May bodhicitta, precious and sublime, arise where it has not yet come to be. Where it has arisen may it never fail, but grow and flourish more and more.
Unbroken lineages of wisdom traditions are rare in these times, and Kongtrul Rinpoche descends from a pure lineage of the Dzogpa Chenpo Longchen Nyingtik tradition of Tibetan Buddhism.
We have two main study and practice centers in America: Phuntsok Choling in Colorado and Pema Osel in Vermont. Rinpoche teaches the core MSB programs at these two centers. In addition, MSB has several city centers or groups around the world where people gather for group meditation and study, and to listen to the LINK teachings together.
Browse to any of the calendars to find out more about the teaching schedules of Dzigar Kongtrul Rinpoche, Dungse Jampal Norbu, or Elizabeth Mattis Namgyel. View the upcoming events at Phuntsok Choling, Pema Osel, or find out who is giving the next LINK talk.
MSB is a part of the Longchen Nyingtik and Khyen-Kong-Chok-Sum lineages. (Jamyang Khyentse Wangpo, Jamgon Kongtrul Lodro Thaye, and Terton Chokgyur Lingpa, collectively known as Khyen-Kong-Chok-Sum, were the heart of the Rimé, or nonsectarian, movement, which did so much to preserve and harmonize all schools of Tibetan Buddhism in the nineteenth century.)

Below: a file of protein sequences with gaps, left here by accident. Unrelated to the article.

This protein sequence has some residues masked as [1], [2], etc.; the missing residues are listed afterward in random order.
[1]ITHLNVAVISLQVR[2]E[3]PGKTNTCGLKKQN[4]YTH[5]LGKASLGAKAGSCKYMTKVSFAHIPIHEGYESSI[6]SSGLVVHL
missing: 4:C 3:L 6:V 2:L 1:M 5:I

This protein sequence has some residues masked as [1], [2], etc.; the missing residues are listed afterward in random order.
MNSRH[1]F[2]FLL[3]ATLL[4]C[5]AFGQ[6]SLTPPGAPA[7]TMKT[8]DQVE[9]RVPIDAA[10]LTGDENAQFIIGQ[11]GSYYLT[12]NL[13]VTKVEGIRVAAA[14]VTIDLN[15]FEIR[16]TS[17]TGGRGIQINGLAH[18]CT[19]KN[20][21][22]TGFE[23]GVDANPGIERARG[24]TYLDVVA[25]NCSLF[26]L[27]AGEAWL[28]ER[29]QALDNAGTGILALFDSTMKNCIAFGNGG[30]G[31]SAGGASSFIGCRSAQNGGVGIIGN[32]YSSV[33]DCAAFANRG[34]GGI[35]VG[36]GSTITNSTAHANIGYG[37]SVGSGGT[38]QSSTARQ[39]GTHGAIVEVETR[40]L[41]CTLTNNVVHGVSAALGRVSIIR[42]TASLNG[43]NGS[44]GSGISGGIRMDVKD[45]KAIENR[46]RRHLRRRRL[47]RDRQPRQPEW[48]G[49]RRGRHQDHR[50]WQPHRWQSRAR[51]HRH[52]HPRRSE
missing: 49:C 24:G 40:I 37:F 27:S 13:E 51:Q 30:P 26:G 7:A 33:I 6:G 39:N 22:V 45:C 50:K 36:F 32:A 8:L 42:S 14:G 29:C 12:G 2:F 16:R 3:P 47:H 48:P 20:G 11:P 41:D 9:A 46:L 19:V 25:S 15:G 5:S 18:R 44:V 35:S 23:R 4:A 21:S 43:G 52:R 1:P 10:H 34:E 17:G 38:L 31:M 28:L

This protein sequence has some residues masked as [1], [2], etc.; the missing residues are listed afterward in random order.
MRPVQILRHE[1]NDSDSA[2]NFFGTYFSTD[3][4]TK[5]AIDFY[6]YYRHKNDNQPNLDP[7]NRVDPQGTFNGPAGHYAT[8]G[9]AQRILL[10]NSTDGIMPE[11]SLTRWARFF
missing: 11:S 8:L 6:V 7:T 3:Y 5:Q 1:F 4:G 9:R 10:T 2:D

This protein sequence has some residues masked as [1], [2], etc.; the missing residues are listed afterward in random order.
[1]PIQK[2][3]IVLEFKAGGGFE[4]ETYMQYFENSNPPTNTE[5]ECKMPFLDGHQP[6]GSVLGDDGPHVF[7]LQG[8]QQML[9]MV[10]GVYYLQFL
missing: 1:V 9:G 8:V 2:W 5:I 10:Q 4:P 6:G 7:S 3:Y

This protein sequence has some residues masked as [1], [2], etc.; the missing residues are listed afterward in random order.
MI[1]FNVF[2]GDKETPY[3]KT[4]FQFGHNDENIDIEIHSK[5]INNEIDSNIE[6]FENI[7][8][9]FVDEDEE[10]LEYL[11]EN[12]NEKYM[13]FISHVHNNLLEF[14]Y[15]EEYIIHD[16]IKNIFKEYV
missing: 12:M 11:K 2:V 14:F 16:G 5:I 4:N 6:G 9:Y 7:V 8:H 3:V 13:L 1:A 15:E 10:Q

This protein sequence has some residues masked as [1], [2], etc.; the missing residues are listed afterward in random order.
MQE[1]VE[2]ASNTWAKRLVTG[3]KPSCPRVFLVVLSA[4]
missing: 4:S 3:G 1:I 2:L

Speaker: Jennifer Shippee. To gain liberation from suffering, we need to investigate how our experiences arise from a mistaken understanding of the self. Failing to recognize our Buddha nature, we misperceive the self as separate and solid, a view that gives rise to the desire to protect and cherish ourselves. In turn, the attachment and aversion that arise from self-cherishing generate neurotic tendencies that cause suffering. We can liberate ourselves from this cycle of misperception, affliction, and suffering by noticing how the self manifests in the continual appearance of the “little” things we experience—the moments of tension, reactivity and irritation that reveal self-clinging and self-protection. As we investigate and reflect on the experience of suffering (dukkha), we begin to see precisely how our mistaken view of self generates suffering. From this insight the liberating release of renunciation arises naturally. The four maras, which exemplify the obstacles produced by a deceptive understanding of self, are dispelled once we realize they are illusions produced by our misapprehension of our true nature.